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The Pavilion Theatre, Westgate Road, Newcastle

Later - The New Pavilion Theatre

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The Pavilion Theatre opened on Monday the 28th of December 1903 and was situated on Westgate Road, Newcastle, close to the earlier and still present Tyne Theatre. The Theatre was designed by the architects Wylson & Long.

The Building News and Engineering Journal carried a report on the new Theatre in their 1st of January 1904 edition saying:- 'The Pavilion Theatre in Westgate-road was opened on Monday. The building has been designed by Messrs. Wylson and Long, of Lyndon, and the contractors are Messrs. Jacob Parkinson and Sons, of Newcastle. The front of the building has been executed in stone and red brick in Free Renaissance. It is some 70ft, in width, and divided into three bays separated by broad pilasters, finished with semicircular arches, that in the centre being deeply recessed and richly ornamented, to form balconies approached from the dress circle and gallery levels, while the side bays are kept more simple in treatment to afford contrast. Extending over the entire front at the first-floor level is a light iron and glass canopy. The centre bay of the front on the ground floor is occupied by the entrance vestibules. The auditorium, which is 55ft. wide between the walls and 50ft. high to the darned ceiling, is divided into three parts - namely, gallery, balcony, and ground floor. The latter consists of stalls, fauteuils, and pit. At the back of the pit is a large saloon lounge. The decorations are in the Renaissance style. The auditorium is covered by a dome, which is divided into panels with ornaments and paintings; the auditorium will seat nearly 2,000 people. The stage is 56ft. wide by 35ft. deep, with a proscenium opening of 29ft. The dressing-rooms, of which there are nine, are contained in a separate block at the rear of the stage on three floors. The whole of the public tiers, staircases, passages, are of fireproof construction, and the stage is cut off from the auditorium by a solid wall carried up above the roof, the proscenium opening being fitted with an asbestos fireproof curtain.' - The Building News and Engineering Journal, 1st January 1904.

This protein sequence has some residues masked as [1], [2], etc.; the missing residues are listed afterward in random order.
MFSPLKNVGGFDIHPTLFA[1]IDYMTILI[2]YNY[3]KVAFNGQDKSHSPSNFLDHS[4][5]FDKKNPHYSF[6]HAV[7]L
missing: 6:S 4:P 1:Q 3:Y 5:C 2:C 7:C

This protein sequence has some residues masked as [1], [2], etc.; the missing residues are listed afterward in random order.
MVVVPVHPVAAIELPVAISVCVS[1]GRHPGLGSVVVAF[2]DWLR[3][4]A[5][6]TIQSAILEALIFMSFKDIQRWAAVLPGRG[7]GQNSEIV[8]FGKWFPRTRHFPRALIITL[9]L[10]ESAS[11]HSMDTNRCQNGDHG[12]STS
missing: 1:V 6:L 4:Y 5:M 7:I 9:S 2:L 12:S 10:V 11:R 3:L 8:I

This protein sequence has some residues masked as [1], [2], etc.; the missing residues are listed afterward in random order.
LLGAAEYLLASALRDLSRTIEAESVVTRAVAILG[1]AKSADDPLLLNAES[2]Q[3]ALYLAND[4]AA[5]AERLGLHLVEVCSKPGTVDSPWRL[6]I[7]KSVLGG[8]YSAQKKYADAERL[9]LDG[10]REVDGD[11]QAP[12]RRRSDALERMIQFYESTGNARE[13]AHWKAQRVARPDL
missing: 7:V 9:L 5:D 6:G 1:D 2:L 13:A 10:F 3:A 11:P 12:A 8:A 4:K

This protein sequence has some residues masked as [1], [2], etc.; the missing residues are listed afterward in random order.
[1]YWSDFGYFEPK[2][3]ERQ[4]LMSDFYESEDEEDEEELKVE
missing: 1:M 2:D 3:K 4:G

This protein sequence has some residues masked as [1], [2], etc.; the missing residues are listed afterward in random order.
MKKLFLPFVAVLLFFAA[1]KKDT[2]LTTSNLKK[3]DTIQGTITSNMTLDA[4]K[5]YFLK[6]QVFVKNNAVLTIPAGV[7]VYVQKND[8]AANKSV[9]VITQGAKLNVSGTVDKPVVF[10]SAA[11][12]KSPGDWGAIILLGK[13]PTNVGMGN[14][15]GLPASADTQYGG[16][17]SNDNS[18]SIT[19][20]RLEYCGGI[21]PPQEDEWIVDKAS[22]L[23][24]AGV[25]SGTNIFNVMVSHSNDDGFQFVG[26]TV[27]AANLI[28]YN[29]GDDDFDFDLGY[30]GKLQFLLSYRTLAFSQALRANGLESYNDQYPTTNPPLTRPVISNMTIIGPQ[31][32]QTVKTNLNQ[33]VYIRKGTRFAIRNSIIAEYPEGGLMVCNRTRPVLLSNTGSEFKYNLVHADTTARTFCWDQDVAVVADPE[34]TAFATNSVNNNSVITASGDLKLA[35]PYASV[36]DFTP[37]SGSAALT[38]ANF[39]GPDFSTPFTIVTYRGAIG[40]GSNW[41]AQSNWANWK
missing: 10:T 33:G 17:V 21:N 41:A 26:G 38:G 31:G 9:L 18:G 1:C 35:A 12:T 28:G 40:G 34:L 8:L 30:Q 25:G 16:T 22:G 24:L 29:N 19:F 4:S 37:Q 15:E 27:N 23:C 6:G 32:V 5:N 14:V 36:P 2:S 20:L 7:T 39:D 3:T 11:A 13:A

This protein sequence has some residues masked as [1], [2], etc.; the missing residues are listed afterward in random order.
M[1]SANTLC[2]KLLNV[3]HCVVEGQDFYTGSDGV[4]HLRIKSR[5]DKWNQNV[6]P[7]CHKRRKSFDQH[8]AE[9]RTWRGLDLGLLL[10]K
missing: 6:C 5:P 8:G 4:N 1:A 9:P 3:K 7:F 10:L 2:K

The Stage Newspaper also carried a report on the newly opened Pavilion Theatre in their December 31st 1903 edition saying:- 'There was a private view of the New Pavilion Theatre of Varieties, which adjoins the Tyne in Westgate Road, Newcastle-on-Tyne, on Monday afternoon, when the management welcomed a party of visitors, and showed them over the spacious and superbly upholstered and decorate auditorium.

The front of the building is an imposing elevation, executed in free Renaissance in stone and red brick of about seventy feet wide, divided into three bays separated by broad pilasters, and finished with semi-circular arches, the central one being deeply recessed and richly ornamented, forming balconies approached from the dress circle and upper levels. The whole is surmounted appropriately with a bold, well-proportioned pediment. Extending over the entire front at the first floor level, the full width of the pavement, is a graceful light iron and glass canopy, which will be brilliantly illuminated at night. The centre bay on the ground floor is occupied by the entrance vestibule for the stalls and balcony, that on the left being the pit entrance, and that on the right being used for pit and gallery exits, while the entrance to the last named is in a side street.